The Night King, remember, isn’t even a major character in the books yet, but the show built him up to be the big bad until killing him halfway through the final season without ever giving him a line of dialogue or true one-on-one fight with anyone, not dissimilar to Rian Johnson’s surprise destruction of Snoke in Last Jedi. So, at this point the books and show are two different things, and out of respect for each other neither Martin nor Weiss and Benioff are openly talking about where their storyline ideas might have significant diverged.
In the process, however, Weiss and Benioff are most certainly going to fail to pay off everything Martin set up or come up with different answers. The internet, for example, is still overflowing with fans desperately clinging to the hope that Bran’s big plan wasn’t as simple as giving Arya the dagger and then sitting perfectly still and doing nothing as untold numbers of soldiers died around him. No, no, no…dude still has another card to play.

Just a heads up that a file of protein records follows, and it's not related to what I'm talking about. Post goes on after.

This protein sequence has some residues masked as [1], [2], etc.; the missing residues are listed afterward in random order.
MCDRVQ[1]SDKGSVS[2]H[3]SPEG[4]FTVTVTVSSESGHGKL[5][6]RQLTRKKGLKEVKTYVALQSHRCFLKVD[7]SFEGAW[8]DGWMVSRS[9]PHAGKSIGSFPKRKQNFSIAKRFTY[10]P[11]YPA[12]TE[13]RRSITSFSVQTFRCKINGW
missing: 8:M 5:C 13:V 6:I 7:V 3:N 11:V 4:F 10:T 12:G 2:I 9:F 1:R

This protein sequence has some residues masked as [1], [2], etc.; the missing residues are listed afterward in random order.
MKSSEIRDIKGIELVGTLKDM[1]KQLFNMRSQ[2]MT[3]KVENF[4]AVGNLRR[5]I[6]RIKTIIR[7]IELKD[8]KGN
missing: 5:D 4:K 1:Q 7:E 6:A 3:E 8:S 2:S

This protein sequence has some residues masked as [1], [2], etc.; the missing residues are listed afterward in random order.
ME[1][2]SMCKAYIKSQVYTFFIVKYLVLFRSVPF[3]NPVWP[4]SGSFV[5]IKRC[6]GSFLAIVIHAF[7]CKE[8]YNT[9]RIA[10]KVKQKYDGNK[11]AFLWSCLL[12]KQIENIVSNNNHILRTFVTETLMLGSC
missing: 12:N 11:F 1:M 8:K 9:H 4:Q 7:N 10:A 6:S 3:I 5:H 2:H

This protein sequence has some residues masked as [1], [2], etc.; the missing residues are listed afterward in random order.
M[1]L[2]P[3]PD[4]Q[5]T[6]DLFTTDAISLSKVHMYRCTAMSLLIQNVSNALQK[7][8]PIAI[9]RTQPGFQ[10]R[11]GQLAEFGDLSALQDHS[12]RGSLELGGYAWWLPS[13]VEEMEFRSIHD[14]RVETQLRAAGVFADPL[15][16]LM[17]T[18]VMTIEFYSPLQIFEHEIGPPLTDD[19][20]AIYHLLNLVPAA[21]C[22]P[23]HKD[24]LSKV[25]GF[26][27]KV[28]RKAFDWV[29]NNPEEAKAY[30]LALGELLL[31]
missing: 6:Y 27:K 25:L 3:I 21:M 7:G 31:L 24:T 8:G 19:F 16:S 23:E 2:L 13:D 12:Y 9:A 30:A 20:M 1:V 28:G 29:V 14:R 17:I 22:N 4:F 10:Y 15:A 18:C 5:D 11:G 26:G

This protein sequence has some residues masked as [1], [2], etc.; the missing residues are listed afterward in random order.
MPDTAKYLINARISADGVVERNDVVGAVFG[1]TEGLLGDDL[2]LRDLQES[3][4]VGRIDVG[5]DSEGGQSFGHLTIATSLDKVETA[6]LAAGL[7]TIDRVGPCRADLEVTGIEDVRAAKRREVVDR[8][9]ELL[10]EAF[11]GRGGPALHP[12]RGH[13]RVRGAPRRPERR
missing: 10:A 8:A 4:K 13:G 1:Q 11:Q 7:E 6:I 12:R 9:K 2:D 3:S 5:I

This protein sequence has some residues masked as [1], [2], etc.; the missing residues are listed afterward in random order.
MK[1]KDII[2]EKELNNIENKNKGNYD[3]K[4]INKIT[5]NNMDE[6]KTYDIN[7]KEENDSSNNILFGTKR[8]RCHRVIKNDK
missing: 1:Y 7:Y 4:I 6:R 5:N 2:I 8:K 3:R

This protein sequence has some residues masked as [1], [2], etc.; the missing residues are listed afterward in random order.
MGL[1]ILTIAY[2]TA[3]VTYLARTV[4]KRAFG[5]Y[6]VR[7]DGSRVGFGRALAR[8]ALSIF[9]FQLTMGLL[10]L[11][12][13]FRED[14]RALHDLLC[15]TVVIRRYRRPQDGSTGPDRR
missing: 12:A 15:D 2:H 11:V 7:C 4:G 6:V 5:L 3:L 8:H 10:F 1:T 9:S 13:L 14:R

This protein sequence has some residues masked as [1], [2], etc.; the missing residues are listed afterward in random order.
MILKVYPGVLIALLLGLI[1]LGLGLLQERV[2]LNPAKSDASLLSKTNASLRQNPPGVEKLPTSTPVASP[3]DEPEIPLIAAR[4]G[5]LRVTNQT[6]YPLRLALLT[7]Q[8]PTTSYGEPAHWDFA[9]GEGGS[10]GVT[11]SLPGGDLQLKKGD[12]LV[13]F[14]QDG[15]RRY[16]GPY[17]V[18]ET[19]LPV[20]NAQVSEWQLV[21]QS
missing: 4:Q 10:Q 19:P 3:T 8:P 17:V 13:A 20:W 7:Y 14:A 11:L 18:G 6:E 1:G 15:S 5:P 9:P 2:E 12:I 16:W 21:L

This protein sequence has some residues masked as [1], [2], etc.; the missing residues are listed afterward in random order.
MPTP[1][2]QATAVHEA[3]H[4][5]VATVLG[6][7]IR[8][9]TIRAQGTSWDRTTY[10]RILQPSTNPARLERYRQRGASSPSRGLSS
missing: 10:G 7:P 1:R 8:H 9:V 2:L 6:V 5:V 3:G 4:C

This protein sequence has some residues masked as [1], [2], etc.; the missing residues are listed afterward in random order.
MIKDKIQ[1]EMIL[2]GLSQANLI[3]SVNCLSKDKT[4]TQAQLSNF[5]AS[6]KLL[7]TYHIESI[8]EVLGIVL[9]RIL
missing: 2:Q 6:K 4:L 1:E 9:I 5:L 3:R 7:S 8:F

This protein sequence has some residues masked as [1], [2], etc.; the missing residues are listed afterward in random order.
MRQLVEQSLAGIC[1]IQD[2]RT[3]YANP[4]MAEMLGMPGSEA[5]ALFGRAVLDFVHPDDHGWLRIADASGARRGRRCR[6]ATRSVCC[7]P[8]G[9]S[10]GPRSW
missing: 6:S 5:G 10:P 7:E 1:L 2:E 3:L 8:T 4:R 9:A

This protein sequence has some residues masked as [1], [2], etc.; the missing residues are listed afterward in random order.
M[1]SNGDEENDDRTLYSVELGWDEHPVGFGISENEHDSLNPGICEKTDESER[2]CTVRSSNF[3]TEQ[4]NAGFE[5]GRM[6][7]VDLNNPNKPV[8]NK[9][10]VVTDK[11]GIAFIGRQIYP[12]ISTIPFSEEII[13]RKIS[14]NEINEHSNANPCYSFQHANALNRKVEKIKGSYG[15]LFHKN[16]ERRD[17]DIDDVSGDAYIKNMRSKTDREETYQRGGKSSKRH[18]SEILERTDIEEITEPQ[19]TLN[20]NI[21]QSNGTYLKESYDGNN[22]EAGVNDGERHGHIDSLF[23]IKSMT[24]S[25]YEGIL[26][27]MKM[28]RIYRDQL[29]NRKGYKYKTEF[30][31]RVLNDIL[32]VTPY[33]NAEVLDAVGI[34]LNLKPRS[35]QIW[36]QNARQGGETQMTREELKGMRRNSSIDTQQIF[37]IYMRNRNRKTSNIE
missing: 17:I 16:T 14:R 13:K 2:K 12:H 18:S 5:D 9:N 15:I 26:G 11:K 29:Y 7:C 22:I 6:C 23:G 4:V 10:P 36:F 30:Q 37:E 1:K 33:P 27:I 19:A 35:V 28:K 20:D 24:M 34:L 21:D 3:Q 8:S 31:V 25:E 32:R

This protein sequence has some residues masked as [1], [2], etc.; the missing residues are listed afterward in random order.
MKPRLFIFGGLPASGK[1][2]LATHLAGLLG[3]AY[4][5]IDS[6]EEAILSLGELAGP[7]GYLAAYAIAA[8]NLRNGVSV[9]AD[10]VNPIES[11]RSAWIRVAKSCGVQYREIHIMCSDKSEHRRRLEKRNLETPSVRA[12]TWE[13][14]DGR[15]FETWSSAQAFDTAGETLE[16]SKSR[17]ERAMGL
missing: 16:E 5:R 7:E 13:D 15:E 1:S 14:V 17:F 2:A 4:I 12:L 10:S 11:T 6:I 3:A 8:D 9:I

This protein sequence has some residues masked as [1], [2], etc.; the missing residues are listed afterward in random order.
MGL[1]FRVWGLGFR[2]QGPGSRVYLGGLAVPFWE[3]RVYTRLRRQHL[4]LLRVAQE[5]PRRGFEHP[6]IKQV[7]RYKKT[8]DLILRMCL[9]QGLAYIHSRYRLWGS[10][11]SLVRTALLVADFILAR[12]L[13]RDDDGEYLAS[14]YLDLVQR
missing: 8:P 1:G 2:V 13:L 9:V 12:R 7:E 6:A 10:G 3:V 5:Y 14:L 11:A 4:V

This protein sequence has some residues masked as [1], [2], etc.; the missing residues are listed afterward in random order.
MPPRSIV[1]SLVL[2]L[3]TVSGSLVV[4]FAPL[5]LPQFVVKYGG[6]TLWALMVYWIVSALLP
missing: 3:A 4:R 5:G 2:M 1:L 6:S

Probably not. Maybe in the books, but the show is giving us Weiss and Benioff’s best attempt at a wrap-up. As the AVClub snarkily put it: “More likely than [any new Bran theory] is that we’re nearing the end of a show that doesn’t really know how to wrap up a bazillion loose ends inherited from the novels without spinning entirely off the rails. There is the very real possibility that, in the HBO series at least, Bran doesn’t have much to contribute beyond looming in doorways and saying cryptic stuff about how smart he is.”
The question is whether you’re cool with that. I’ll tell you who’s not cool anymore: The Night King. Because ya know, he’s dead. Arya killed him real good. Personally, it made me cheer. Then it made me feel slightly let down that after all these years the White Walkers were spectators to their own demise. However, given Martin’s Tolkien mimicry maybe he’s also building up to his Eowyn moment and Weiss and Benioff beat him to the punch. Either on the page or on the screen, Arya’s sneak attack is one for the ages.
What do you think? Let me know in the comments.